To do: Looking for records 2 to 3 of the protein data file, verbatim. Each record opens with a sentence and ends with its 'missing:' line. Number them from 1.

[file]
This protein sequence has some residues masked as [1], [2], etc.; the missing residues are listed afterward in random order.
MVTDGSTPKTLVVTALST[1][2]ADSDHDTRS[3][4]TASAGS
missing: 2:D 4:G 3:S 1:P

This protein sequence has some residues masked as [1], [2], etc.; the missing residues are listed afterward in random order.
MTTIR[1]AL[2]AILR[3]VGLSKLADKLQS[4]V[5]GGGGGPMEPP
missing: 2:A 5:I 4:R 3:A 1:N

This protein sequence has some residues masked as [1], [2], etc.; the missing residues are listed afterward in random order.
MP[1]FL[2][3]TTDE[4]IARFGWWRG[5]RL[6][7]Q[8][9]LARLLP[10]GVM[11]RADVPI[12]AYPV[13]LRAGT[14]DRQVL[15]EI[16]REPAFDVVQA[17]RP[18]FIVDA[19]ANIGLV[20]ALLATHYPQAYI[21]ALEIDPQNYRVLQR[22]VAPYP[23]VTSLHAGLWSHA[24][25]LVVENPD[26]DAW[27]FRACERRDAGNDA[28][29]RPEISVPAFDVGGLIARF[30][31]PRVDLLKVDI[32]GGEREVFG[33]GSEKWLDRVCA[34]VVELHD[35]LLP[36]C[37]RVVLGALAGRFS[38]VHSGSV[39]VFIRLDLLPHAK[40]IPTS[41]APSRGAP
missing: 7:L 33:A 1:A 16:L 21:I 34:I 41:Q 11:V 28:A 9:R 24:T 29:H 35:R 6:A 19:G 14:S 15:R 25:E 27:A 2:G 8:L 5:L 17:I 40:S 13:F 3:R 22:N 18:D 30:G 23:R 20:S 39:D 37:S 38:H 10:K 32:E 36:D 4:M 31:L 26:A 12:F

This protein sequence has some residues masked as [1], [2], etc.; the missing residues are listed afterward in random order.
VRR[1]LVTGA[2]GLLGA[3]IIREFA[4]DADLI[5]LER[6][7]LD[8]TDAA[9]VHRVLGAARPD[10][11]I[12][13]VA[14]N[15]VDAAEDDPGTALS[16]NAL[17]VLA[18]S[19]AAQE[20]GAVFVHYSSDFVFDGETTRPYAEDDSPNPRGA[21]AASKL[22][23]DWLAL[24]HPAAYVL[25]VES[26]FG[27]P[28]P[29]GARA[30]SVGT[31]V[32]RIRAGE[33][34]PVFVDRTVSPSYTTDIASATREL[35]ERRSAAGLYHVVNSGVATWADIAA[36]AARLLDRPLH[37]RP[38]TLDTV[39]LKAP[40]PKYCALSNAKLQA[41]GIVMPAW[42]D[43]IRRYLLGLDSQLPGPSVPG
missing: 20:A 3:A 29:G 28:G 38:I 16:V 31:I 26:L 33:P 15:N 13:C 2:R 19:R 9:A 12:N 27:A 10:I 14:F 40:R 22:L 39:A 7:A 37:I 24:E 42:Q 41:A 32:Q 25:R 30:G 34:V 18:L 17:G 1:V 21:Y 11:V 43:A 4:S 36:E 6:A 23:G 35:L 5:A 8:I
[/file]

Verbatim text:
This protein sequence has some residues masked as [1], [2], etc.; the missing residues are listed afterward in random order.
MTTIR[1]AL[2]AILR[3]VGLSKLADKLQS[4]V[5]GGGGGPMEPP
missing: 2:A 5:I 4:R 3:A 1:N

This protein sequence has some residues masked as [1], [2], etc.; the missing residues are listed afterward in random order.
MP[1]FL[2][3]TTDE[4]IARFGWWRG[5]RL[6][7]Q[8][9]LARLLP[10]GVM[11]RADVPI[12]AYPV[13]LRAGT[14]DRQVL[15]EI[16]REPAFDVVQA[17]RP[18]FIVDA[19]ANIGLV[20]ALLATHYPQAYI[21]ALEIDPQNYRVLQR[22]VAPYP[23]VTSLHAGLWSHA[24][25]LVVENPD[26]DAW[27]FRACERRDAGNDA[28][29]RPEISVPAFDVGGLIARF[30][31]PRVDLLKVDI[32]GGEREVFG[33]GSEKWLDRVCA[34]VVELHD[35]LLP[36]C[37]RVVLGALAGRFS[38]VHSGSV[39]VFIRLDLLPHAK[40]IPTS[41]APSRGAP
missing: 7:L 33:A 1:A 16:L 21:I 34:I 41:Q 11:V 28:A 9:R 24:T 29:H 35:R 6:A 19:G 14:S 15:R 25:E 27:A 2:G 8:L 5:L 17:I 40:S 13:F 3:R 22:N 18:D 30:G 23:R 20:S 39:D 37:S 38:H 10:K 32:E 36:D 4:M 31:L 26:A 12:F